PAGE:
Girls Basketball Program at Hopedale Is Back On Track

KEN HAMWEY Staff Sports Writer
Photo by Steve Bassignani
Issue Date: 
March, 2018
Article Body: 

The Hopedale High girls basketball team will be competing in the Division 4 Tournament — a stark reminder of just how much this squad has improved.
Coach Corey Phillips’ team, which was 11-8 at Local Town Pages deadline, has won 8 more games than the Blue Raiders won in the last two years combined. The 38-year-old coach, who previously directed the varsity girls at St. Peter Marian, points to three factors for the improvement. “We changed our style, we fostered a winning mentality and we got great leadership from our captains,’’ Phillips emphasized.
The new style featured fast-break basketball combined with pressure defense. The mental change dealt with helping athletes who won in other sports realize they could transfer that success to basketball. And, the leadership of Hopedale’s captains (Hayley Carron and Taylor Goldstein) focused primarily on being positive. They also stressed team chemistry and communication.
“Our strengths are depth, a good practice atmosphere and an unselfish approach to the game,’’ Phillips said. “The 14 girls on the roster are all varsity-caliber players. At practice, the girls were diligent and competitive and that led to being better on game days. As for the unselfish nature of our team, some of it was natural but the rest was a testament to our style — looking for the open player and waiting for the right shot.’’
The captains are a good starting point when assessing the just-completed campaign. Carron, a 5-foot-8 center, and Goldstein, a forward, effectively fulfilled their leadership roles in spite of Goldstein’s missing most of the season because of an ACL injury.
“Hayley is our only senior,’’ Phillips said. “Her work ethic was super and she provided toughness. Her rebounding improved, she played solid defense and often had to guard taller opponents. Taylor got hurt in our fourth game, against Bellingham. Only a junior, she’s a quick learner, fundamentally sound and she’s a scorer-rebounder who’s a physical presence.’’
Three juniors who provide quality efforts include Kathleen Maloney at guard, Meghan Holt at forward and Kaitlynn Giombetti, a guard-forward.
“Kathleen drives to the hoop well and utilizes a mid-range jumper,’’ Phillips said. “A strong offensive player, she also was effective on defense and she got her share of steals and assists. Meghan gave us the intangibles. She gets out on the break and she can cut to the hoop. She played multiple positions and compiled stats in every category. Kaitlynn is our most athletic player. She’s a pest on defense, she can score and she’s very coachable.’’
Eighth-grader Bri Frongilo starts at point guard and shows lots of promise, averaging six assists and 14 points a game.
Bri’s ball-handling skills are exceptional,’’ Phillips noted. “She distributes the ball well, can shoot and uses her body to get to the hoop. Still developing, she’s an up-and-coming player who’ll be a key part of our nucleus going forward.’’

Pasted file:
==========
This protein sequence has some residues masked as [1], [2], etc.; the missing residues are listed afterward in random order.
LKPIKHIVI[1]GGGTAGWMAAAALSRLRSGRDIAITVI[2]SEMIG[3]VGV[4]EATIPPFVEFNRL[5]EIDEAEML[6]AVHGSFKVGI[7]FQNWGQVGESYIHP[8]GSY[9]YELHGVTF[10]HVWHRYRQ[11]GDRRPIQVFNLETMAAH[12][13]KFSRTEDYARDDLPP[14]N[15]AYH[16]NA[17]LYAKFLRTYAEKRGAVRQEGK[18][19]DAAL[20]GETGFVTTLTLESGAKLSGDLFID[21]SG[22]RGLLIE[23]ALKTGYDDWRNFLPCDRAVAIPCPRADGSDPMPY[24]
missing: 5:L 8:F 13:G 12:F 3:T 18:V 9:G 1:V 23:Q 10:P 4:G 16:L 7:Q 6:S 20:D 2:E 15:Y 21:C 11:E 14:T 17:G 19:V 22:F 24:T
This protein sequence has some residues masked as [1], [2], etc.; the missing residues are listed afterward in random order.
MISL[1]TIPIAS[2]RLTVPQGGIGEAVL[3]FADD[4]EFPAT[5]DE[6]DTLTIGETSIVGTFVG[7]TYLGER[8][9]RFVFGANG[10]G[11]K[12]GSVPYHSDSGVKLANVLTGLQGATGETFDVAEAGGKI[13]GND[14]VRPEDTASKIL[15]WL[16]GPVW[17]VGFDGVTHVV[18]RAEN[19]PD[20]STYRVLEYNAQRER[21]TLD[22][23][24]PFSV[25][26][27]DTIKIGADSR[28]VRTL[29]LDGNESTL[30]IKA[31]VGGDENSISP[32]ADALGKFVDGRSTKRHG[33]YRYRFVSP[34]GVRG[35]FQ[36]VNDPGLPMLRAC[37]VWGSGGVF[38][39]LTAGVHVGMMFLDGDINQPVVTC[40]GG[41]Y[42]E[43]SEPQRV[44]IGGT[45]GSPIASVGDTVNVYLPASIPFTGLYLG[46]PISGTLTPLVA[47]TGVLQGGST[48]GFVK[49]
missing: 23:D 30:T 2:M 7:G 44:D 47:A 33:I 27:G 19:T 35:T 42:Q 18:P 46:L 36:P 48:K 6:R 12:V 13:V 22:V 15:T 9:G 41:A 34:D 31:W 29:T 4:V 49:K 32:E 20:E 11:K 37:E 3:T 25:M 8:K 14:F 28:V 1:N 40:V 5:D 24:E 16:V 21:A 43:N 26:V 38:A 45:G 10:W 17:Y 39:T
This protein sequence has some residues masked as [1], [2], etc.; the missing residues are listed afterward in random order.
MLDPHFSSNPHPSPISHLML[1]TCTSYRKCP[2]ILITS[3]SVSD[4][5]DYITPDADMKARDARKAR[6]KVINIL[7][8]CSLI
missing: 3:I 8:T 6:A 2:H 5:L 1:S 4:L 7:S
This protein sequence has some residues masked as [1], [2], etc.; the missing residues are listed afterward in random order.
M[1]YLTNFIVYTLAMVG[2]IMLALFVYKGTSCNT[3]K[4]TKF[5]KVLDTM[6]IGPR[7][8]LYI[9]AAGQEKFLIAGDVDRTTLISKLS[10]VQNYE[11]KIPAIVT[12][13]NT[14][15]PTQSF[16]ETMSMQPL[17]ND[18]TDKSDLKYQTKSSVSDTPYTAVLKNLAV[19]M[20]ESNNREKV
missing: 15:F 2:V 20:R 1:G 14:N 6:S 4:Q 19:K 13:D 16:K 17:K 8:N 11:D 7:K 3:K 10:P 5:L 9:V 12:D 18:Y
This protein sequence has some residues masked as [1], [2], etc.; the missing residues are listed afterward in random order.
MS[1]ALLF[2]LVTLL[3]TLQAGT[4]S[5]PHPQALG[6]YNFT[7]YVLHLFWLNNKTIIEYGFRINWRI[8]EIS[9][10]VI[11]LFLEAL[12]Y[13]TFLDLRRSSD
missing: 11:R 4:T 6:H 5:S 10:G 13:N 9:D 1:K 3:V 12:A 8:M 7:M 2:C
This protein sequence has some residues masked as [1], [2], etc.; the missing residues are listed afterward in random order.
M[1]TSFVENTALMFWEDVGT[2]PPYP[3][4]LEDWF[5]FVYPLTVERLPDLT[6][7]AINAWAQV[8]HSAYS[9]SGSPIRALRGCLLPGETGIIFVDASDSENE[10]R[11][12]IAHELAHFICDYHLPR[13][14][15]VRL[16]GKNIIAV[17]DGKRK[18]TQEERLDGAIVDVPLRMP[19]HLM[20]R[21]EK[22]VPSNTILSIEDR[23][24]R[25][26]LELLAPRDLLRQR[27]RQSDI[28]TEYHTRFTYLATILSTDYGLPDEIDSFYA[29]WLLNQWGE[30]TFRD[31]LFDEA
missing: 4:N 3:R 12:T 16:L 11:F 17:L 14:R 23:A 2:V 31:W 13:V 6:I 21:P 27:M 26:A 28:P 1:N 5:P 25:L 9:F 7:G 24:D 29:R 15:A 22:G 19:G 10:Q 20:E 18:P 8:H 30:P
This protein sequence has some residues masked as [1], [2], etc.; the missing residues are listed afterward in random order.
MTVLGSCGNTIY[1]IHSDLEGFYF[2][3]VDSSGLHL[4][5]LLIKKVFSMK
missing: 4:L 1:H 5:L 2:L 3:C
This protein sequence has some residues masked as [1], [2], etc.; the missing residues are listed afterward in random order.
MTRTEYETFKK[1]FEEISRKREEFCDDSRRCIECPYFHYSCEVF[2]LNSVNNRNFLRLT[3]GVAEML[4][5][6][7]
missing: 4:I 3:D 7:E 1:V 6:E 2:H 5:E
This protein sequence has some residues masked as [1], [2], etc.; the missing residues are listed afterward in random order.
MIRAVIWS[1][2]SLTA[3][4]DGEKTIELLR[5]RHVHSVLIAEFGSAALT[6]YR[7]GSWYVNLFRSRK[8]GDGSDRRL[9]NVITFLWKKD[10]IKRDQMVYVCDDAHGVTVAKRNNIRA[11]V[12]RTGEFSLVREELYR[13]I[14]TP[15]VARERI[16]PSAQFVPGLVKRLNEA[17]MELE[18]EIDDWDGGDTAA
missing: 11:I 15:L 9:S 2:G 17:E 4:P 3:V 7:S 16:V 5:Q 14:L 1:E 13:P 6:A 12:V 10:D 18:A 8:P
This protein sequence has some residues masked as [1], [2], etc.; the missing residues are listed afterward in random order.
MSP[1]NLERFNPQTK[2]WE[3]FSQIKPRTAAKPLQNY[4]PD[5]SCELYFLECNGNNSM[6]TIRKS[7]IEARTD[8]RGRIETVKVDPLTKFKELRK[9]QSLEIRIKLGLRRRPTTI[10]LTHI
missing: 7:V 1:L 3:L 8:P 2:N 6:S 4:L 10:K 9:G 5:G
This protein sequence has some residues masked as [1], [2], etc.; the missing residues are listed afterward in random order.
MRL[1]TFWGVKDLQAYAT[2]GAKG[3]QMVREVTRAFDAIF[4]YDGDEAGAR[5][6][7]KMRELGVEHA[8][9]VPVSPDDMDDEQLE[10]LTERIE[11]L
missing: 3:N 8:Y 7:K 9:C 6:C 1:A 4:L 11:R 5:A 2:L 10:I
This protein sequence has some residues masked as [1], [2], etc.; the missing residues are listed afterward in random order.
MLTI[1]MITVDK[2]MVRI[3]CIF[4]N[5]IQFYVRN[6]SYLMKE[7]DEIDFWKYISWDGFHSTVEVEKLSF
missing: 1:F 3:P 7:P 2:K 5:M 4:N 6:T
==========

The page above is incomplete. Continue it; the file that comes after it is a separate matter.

Junior guard Rachel Swanson and sophomore forwards Molly Parker and Piper Hampsch all contributed to Hopedale’s improved record. “Rachel is the best three-point shooter we have,’’ Phillips said. “She also defends well and is very coachable. Molly works hard and provides a variety of skills while Piper relies on a strong work ethic and lots of energy. She’s a solid rebounder.’’
Other keys during the season included frosh guard Julia English, sophomore forward Olivia Hurley, junior forward Rachel Rizzo, sophomore center Maddie LaPrade and junior forward Gianna Pedroli.
“Julia is a student of the game, always willing to learn,’’ Phillips said. “Olivia is a good shooter who learns quickky and Rachel is a good mid-range shooter who’s physical. Maddie is a backup center who grabbed rebounds and blocked shots. Gianna was injured early and missed seven games. She’s got a positive attitude and offers inspiration and support.’’
Phillips admired all the attributes his players displayed during the season and they align with his competitive philosophy. “The girls all worked hard, they listened, paid attention to little things and they fixed bad habits,’’ he said. “They prepared well and their attitudes were really exceptional. They also communicated and weren’t afraid to express opinions.’’
Phillips also was pleased with the work of junior varsity coach Kelley Gallagher. “Kelley was supportive of the changes I made and she’s strived to help the program improve, especially during my transition period,’’ Phillips said.
To Phillips’ credit, he stressed early on that getting a tourney berth was within reach and also realistic.
“The girls’ mentality in pre-season was that they could win a handful of games,’’ Phillips recalled. “ But, when we won our first two, they started to think the tourney might be possible. I want them to always look at the big picture. The tourney is why we come to practice. It’s why we work to improve on our drills, why we work hard in practice and why we strive to win games.’’
About 13 players are slated to return next season, and if those numbers hold true, they’ll be only a mild transition to Phillips’ approach. “We won’t be starting from ground zero,’’ he said.
It’ll be more like starting as an experienced contender in the Dual Valley League.